There is a technique of precipitating alkaloids out of solution that uses Fumaric Acid Saturated Alcohol (FASA).
I want to try it but I can't get find fumaric acid or methanol. I've been wondering why fumaric is the chosen acid, and why methanol is the preferred solvent - Can I find substitutes?
I started reading about the properties of various acids and solvents (I love you PubChem) and I found that fumaric acid has the interesting property of being quite insoluble in water. On thinking a bit more I realised that there is no water involved in FASA precipitation when it's done right so it might be irrelevant.
It seems that acid-saturated alcohol is used to disperse the acid through the freebase-containing NP solution without introducing water. It is similar to HCl gassing in that way.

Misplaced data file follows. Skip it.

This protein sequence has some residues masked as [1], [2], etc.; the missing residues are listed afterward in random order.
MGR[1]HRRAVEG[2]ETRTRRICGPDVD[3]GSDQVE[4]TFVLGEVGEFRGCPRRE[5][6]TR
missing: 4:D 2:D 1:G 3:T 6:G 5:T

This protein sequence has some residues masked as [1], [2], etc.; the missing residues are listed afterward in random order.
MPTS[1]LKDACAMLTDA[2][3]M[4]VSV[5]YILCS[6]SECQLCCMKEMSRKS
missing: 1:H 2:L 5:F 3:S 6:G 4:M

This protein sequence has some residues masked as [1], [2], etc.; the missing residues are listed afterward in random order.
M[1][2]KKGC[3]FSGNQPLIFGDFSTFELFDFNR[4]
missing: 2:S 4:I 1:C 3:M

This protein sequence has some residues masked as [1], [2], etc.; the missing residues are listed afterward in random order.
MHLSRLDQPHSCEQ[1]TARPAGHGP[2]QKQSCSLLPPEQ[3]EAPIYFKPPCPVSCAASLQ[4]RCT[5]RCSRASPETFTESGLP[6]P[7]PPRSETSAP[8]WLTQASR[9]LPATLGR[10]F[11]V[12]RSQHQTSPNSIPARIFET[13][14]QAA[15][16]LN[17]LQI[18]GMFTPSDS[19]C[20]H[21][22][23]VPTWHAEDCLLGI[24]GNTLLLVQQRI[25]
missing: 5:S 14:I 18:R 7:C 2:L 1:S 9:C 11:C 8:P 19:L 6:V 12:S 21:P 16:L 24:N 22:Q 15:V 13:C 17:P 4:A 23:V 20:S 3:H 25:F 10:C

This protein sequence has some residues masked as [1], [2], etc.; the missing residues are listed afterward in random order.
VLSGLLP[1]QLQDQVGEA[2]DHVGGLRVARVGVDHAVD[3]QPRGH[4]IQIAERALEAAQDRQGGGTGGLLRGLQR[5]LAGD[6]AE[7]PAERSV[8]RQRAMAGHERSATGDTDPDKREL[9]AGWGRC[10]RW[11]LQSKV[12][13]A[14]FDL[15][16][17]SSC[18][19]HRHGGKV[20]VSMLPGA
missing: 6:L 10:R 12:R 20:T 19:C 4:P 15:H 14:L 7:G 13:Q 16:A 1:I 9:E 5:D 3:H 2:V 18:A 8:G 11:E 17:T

What about fumaric acid's solubility in alcohol, especially methanol? A bit more reading reveals that many acids are soluble in many alcohols, so I think that's not why fumaric is chosen. People are also using Fumaric Acid Saturated IsoPropyl Alcohol (FASIPA) for the same purpose.
I'm starting to think I could use Citric Acid Saturated Isopropyl Alcohol (CASIPA?) - citric is freely soluble in IPA and insoluble in xylene. Mescaline citrate is insoluble in xylene so it should precipitate out when CASIPA is added. Is mescaline citrate soluble in a mixture of xylene and IPA? I don't know - I'm guessing it is not.
Why should the alcohol solution be saturated? What happens if it only contains quite a lot of acid but has room for more? What if I put a glass of isopropanol and a glass of HCl 35% in a box together and left them for a while? Could mescaline HCl be precipitated from xylene without gassing?
Is there something else I'm missing about FASA precipitation?
Is it because the technique was originally used for DMT and the fumarate salt of DMT can be vapourised at about 150deg?
Or is it something else?